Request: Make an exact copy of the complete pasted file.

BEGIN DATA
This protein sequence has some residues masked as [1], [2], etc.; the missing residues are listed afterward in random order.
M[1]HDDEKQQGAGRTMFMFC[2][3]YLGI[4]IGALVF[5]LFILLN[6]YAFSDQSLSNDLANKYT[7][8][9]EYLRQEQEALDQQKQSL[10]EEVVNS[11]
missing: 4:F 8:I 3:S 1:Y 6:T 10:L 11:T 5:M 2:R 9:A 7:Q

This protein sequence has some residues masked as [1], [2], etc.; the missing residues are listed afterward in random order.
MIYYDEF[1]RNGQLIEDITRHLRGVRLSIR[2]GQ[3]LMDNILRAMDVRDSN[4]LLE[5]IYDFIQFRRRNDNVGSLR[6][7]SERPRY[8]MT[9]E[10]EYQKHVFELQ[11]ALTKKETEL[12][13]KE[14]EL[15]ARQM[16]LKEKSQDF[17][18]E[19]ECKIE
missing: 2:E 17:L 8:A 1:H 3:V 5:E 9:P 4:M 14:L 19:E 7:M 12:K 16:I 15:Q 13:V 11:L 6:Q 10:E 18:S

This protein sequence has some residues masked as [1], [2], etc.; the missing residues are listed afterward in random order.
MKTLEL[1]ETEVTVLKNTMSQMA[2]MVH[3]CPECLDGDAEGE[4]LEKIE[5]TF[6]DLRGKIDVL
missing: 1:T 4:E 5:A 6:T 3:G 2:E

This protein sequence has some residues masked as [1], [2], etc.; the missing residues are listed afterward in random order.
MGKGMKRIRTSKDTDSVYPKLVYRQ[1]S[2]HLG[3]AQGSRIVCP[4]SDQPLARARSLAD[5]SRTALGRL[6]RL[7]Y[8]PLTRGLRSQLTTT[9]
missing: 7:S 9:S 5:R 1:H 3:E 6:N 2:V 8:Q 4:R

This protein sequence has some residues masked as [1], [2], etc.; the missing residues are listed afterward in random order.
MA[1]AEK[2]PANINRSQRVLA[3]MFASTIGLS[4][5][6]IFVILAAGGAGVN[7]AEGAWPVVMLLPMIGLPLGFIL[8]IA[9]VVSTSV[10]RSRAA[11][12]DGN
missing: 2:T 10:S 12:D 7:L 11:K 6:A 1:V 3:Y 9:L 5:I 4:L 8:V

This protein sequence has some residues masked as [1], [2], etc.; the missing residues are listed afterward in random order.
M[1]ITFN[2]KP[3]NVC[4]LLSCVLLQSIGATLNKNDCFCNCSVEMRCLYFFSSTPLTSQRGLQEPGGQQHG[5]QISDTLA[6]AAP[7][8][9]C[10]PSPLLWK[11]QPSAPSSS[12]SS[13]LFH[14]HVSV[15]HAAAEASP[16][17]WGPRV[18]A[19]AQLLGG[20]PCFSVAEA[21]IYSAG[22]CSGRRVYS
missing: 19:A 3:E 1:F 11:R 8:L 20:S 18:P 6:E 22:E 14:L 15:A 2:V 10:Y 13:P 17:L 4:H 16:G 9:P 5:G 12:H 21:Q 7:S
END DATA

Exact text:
This protein sequence has some residues masked as [1], [2], etc.; the missing residues are listed afterward in random order.
M[1]HDDEKQQGAGRTMFMFC[2][3]YLGI[4]IGALVF[5]LFILLN[6]YAFSDQSLSNDLANKYT[7][8][9]EYLRQEQEALDQQKQSL[10]EEVVNS[11]
missing: 4:F 8:I 3:S 1:Y 6:T 10:L 11:T 5:M 2:R 9:A 7:Q

This protein sequence has some residues masked as [1], [2], etc.; the missing residues are listed afterward in random order.
MIYYDEF[1]RNGQLIEDITRHLRGVRLSIR[2]GQ[3]LMDNILRAMDVRDSN[4]LLE[5]IYDFIQFRRRNDNVGSLR[6][7]SERPRY[8]MT[9]E[10]EYQKHVFELQ[11]ALTKKETEL[12][13]KE[14]EL[15]ARQM[16]LKEKSQDF[17][18]E[19]ECKIE
missing: 2:E 17:L 8:A 1:H 3:V 5:E 9:P 4:M 14:L 19:E 7:M 12:K 16:I 15:Q 13:V 11:L 6:Q 10:E 18:S

This protein sequence has some residues masked as [1], [2], etc.; the missing residues are listed afterward in random order.
MKTLEL[1]ETEVTVLKNTMSQMA[2]MVH[3]CPECLDGDAEGE[4]LEKIE[5]TF[6]DLRGKIDVL
missing: 1:T 4:E 5:A 6:T 3:G 2:E

This protein sequence has some residues masked as [1], [2], etc.; the missing residues are listed afterward in random order.
MGKGMKRIRTSKDTDSVYPKLVYRQ[1]S[2]HLG[3]AQGSRIVCP[4]SDQPLARARSLAD[5]SRTALGRL[6]RL[7]Y[8]PLTRGLRSQLTTT[9]
missing: 7:S 9:S 5:R 1:H 3:E 6:N 2:V 8:Q 4:R

This protein sequence has some residues masked as [1], [2], etc.; the missing residues are listed afterward in random order.
MA[1]AEK[2]PANINRSQRVLA[3]MFASTIGLS[4][5][6]IFVILAAGGAGVN[7]AEGAWPVVMLLPMIGLPLGFIL[8]IA[9]VVSTSV[10]RSRAA[11][12]DGN
missing: 2:T 10:S 12:D 7:L 11:K 6:A 1:V 3:Y 9:L 5:I 4:L 8:V

This protein sequence has some residues masked as [1], [2], etc.; the missing residues are listed afterward in random order.
M[1]ITFN[2]KP[3]NVC[4]LLSCVLLQSIGATLNKNDCFCNCSVEMRCLYFFSSTPLTSQRGLQEPGGQQHG[5]QISDTLA[6]AAP[7][8][9]C[10]PSPLLWK[11]QPSAPSSS[12]SS[13]LFH[14]HVSV[15]HAAAEASP[16][17]WGPRV[18]A[19]AQLLGG[20]PCFSVAEA[21]IYSAG[22]CSGRRVYS
missing: 19:A 3:E 1:F 11:R 8:L 20:S 18:P 6:E 22:E 14:L 15:A 2:V 10:Y 13:P 17:L 4:H 16:G 9:P 5:G 12:H 21:Q 7:S